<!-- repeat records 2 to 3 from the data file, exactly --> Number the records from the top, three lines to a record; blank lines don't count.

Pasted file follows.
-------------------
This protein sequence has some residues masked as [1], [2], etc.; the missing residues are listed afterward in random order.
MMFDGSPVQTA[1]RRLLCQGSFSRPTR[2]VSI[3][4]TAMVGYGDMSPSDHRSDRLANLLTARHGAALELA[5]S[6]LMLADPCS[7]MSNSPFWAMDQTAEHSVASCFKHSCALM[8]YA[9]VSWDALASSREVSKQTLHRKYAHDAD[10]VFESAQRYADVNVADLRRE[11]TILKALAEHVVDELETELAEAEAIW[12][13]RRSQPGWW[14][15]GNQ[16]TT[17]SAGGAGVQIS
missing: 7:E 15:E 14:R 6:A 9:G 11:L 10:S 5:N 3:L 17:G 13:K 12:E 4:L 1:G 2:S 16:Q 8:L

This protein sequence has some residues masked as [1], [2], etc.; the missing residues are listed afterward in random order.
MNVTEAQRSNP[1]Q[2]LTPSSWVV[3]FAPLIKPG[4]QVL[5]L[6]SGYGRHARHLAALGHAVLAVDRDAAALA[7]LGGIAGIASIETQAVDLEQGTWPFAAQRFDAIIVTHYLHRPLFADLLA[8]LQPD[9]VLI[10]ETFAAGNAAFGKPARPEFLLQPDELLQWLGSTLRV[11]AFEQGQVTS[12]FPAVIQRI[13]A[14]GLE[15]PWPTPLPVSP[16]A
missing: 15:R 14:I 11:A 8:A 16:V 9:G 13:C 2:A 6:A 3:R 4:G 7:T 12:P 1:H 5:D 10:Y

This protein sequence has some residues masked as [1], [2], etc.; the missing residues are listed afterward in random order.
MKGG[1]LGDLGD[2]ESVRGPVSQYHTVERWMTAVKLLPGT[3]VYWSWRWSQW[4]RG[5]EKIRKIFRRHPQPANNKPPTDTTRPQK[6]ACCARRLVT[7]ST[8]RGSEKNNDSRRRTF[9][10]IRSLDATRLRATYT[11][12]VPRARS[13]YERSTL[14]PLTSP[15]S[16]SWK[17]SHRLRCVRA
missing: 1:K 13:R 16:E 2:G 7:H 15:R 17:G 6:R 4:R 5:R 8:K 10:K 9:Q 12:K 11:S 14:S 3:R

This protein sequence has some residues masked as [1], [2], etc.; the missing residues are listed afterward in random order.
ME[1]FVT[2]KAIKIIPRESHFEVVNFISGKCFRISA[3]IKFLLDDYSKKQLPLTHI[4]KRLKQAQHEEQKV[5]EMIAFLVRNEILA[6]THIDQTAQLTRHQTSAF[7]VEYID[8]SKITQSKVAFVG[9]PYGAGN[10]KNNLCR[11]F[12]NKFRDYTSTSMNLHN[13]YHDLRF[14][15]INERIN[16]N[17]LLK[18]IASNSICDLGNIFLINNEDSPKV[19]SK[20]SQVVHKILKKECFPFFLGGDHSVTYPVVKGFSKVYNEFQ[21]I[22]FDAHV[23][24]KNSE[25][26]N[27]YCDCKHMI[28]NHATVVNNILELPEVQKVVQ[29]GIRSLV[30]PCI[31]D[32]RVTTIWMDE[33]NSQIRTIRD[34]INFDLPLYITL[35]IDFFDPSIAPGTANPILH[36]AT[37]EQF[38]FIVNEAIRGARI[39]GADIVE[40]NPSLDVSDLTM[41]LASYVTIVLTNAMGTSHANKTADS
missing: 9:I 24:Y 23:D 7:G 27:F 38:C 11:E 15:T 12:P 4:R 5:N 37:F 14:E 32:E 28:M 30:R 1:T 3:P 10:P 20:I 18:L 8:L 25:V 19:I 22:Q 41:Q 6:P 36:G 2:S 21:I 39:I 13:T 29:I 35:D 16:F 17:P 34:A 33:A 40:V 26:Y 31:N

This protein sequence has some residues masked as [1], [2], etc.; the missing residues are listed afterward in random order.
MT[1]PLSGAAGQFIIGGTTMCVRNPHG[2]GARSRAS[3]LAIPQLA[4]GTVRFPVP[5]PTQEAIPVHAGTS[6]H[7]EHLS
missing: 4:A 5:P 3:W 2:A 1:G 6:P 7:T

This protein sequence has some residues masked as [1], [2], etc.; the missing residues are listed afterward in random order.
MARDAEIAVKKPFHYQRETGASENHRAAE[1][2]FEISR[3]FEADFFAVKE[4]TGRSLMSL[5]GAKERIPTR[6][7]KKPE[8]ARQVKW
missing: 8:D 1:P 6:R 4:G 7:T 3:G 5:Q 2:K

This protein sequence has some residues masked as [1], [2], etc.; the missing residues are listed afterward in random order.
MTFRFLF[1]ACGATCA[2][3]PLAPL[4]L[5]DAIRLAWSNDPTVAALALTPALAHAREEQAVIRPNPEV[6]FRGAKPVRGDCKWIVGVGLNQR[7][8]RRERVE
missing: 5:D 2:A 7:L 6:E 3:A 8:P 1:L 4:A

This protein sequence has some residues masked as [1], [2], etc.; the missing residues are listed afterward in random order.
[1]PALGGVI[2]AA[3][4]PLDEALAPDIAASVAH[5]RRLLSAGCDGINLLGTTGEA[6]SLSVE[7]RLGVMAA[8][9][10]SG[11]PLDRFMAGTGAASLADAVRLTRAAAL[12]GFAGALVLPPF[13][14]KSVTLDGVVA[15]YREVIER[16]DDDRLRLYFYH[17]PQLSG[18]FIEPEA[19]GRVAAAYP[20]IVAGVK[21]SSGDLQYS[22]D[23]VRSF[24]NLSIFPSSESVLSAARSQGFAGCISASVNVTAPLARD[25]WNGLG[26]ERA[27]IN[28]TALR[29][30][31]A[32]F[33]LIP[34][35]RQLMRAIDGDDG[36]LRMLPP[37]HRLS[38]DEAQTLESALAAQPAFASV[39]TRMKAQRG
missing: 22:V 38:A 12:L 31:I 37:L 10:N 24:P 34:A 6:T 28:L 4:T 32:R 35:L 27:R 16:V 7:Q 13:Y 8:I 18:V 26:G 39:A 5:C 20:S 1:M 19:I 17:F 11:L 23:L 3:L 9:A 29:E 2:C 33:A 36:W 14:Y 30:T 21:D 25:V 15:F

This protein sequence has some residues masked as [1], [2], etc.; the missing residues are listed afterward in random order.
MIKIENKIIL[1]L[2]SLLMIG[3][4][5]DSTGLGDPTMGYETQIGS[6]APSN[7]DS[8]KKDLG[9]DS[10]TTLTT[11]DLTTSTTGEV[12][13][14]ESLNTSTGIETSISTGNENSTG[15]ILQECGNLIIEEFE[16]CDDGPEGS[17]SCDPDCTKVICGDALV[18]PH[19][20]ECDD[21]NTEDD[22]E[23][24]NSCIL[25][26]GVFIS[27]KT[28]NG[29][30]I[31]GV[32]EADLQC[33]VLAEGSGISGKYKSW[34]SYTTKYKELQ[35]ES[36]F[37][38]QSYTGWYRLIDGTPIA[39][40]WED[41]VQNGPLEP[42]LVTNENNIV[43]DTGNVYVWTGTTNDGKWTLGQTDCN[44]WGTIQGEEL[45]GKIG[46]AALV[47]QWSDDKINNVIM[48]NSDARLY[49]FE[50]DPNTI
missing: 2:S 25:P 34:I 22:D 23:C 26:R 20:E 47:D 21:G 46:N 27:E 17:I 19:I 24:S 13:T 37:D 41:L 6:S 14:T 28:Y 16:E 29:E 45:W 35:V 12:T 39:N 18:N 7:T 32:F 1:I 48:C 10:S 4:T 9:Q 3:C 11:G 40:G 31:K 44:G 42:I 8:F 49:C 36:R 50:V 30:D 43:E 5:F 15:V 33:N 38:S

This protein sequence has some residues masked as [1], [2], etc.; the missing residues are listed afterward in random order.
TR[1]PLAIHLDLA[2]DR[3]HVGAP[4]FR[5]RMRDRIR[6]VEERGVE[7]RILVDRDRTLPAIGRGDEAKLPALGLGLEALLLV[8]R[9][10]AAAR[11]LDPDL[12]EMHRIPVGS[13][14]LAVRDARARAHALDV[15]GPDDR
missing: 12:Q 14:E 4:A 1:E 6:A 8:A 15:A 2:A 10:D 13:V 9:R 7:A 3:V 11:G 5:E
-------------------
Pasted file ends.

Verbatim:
This protein sequence has some residues masked as [1], [2], etc.; the missing residues are listed afterward in random order.
MNVTEAQRSNP[1]Q[2]LTPSSWVV[3]FAPLIKPG[4]QVL[5]L[6]SGYGRHARHLAALGHAVLAVDRDAAALA[7]LGGIAGIASIETQAVDLEQGTWPFAAQRFDAIIVTHYLHRPLFADLLA[8]LQPD[9]VLI[10]ETFAAGNAAFGKPARPEFLLQPDELLQWLGSTLRV[11]AFEQGQVTS[12]FPAVIQRI[13]A[14]GLE[15]PWPTPLPVSP[16]A
missing: 15:R 14:I 11:A 8:A 16:V 9:G 13:C 2:A 6:A 3:R 4:G 7:T 12:P 1:H 5:D 10:Y

This protein sequence has some residues masked as [1], [2], etc.; the missing residues are listed afterward in random order.
MKGG[1]LGDLGD[2]ESVRGPVSQYHTVERWMTAVKLLPGT[3]VYWSWRWSQW[4]RG[5]EKIRKIFRRHPQPANNKPPTDTTRPQK[6]ACCARRLVT[7]ST[8]RGSEKNNDSRRRTF[9][10]IRSLDATRLRATYT[11][12]VPRARS[13]YERSTL[14]PLTSP[15]S[16]SWK[17]SHRLRCVRA
missing: 1:K 13:R 16:E 2:G 7:H 15:R 17:G 6:R 4:R 5:R 8:K 10:K 9:Q 12:K 11:S 14:S 3:R